• Virtually all of the economic gains since the Covid Crash were illusory; the result of trillions of dollars in fiscal stimulus, rock-bottom interest rates, and the Federal Reserve’s unprecedented monetary easing. All that is done now, and so the economy is coming back to reality. The “sugar high” is over, now comes the crash.
  • The Fed is bound by LAW to get inflation under control, and they will do it. History shows us that they will hike into a recession if there is inflation, and they will keep hiking until that inflation is gone, no matter how much it harms the economy.
  • Outside of the Trump boom year of 2017, the stock market since 2009 basically doesn’t go up unless the Fed balance sheet is expanding. The Fed balance sheet is no longer expanding–and interest rates are rising. The market is no longer being supported by the Fed, which means look out below.
  • The only way for the Fed to get inflation under control is to cause a recession. The Fed can’t say this, because people would take to the streets with torches and pitchforks. But it’s absolutely true, and it’s absolutely what the Fed is doing right now.

Nearly all signs are pointing toward recession. The stock market likely has a lot farther to fall still.

Don’t say you weren’t warned.

I also wanted to add this after thinking on the subject for a few days now. Probably due to the proliferation of social media and online communities centered around the stock market and the economy, there are more people than ever before who are in tune with just how market cycles work, and what causes them.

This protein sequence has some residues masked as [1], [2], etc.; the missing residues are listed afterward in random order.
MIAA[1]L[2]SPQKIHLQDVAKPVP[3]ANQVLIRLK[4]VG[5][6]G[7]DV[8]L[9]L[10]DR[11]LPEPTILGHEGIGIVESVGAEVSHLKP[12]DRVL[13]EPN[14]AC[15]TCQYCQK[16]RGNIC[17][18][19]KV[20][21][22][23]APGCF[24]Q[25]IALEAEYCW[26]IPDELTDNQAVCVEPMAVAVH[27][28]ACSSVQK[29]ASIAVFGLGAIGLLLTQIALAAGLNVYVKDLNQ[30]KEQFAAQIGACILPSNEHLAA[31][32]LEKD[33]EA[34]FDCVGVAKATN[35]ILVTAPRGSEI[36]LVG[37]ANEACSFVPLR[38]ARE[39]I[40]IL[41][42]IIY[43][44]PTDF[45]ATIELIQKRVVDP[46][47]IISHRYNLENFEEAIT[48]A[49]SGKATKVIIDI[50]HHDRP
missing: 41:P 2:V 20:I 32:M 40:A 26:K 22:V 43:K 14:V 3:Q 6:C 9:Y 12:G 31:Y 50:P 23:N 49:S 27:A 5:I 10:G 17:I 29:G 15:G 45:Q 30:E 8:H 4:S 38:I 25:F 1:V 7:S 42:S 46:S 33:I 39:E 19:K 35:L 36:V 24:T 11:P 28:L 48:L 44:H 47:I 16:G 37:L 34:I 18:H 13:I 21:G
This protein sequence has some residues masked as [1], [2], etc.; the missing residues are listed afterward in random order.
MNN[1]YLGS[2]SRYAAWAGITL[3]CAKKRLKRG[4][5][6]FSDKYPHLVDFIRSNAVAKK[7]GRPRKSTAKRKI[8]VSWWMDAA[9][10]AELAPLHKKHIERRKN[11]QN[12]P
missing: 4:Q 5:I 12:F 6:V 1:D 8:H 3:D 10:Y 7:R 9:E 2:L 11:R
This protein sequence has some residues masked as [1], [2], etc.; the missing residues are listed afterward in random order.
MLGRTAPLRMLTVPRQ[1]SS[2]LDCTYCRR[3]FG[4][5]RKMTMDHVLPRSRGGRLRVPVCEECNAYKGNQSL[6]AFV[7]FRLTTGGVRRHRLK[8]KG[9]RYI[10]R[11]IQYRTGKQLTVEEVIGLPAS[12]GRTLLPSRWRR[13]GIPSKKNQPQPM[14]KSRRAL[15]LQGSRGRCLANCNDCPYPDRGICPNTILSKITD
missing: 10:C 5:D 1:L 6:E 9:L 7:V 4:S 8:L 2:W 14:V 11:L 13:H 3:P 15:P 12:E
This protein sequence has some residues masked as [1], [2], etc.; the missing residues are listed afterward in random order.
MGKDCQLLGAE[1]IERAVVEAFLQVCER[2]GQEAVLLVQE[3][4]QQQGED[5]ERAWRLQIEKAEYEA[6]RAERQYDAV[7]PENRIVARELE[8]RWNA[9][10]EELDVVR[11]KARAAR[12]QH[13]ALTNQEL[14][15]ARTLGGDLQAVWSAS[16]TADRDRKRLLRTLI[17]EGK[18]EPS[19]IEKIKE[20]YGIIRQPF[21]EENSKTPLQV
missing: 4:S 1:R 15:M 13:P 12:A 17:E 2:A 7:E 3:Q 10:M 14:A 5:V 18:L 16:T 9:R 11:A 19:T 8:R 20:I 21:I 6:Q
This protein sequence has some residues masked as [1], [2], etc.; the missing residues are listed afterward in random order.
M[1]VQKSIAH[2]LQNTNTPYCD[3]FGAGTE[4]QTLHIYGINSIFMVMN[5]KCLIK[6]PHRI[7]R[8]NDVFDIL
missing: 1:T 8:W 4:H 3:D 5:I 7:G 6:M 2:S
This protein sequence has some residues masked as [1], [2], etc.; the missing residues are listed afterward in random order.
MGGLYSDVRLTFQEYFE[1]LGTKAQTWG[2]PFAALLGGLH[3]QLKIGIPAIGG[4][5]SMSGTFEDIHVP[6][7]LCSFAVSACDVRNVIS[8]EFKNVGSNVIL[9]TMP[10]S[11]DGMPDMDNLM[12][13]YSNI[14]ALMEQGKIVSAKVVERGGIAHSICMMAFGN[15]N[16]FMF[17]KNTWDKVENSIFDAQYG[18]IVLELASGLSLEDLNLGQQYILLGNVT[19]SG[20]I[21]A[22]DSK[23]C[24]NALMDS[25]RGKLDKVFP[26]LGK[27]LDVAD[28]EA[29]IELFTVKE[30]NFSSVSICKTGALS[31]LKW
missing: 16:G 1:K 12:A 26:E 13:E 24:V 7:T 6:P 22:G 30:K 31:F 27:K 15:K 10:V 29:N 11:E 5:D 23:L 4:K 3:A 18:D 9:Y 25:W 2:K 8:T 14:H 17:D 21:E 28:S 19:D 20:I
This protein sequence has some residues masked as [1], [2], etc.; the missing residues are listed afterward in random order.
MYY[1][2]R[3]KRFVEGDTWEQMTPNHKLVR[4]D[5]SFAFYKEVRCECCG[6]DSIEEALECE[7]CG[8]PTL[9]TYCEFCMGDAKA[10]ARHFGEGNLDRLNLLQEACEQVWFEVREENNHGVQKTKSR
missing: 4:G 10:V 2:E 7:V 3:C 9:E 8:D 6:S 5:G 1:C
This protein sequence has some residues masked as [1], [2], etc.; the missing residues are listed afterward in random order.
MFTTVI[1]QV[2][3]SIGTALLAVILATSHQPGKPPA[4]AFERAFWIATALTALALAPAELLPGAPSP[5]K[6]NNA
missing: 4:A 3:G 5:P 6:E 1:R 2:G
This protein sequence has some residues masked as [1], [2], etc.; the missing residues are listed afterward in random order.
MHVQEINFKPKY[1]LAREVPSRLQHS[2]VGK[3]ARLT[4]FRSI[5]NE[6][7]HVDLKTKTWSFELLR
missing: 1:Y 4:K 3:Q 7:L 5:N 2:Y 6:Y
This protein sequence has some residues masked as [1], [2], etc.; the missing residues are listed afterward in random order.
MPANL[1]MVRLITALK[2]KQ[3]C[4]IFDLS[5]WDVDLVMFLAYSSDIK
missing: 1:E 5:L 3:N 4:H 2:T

In the 1990s, what percentage of the country do you think was aware of the fact that economic cycles are largely driven by the Federal Reserve and its adjustments of interest rates in response to changes in both unemployment and inflation?

Probably not a large number of people.

Today, virtually everyone who pays attention to the markets is aware that just about everything hinges on the Fed: when the Fed is keeping interest rates low and easing, there probably won’t be a recession and the stock market is going to go up. And we also know that when the Fed is hiking rates and tightening monetary policy, it will lead to a downturn.

The Fed hikes rates in response to inflation, and cuts rates when unemployment is a problem (so long as inflation is under control). The Fed’s solution to inflation is to put the brakes on the economy, crush demand, and send prices lower.

Thanks to the internet, we can all see this happening in real time. We closely monitor the Fed’s every word, and adjust our market and economic outlooks accordingly.

The curtain has been pulled back: market cycles are no longer a great mystery to the masses. We can plainly see that the fate of both the market and the economy is determined by the 12 Federal Reserve Governors who set interest rates and decide on monetary policy.

And right now, we can see that they are clearly very concerned about inflation and taking steps to bring it down. We know this. We know they will hike interest rates and wind down their balance sheet in response to inflation, and that the net result of this is recession.

The idea that a recession won’t happen if we all know it’s coming presumes that the People In Charge, if they know a recession is coming, will do something to avert it.

But the obvious flaw in this reasoning is that the People in Charge–the ones who are expected to avert the recession–are in fact the ones who are deliberately causing the recession. It’s part of their plan. They can never admit that it is, but it is.

Leave a Reply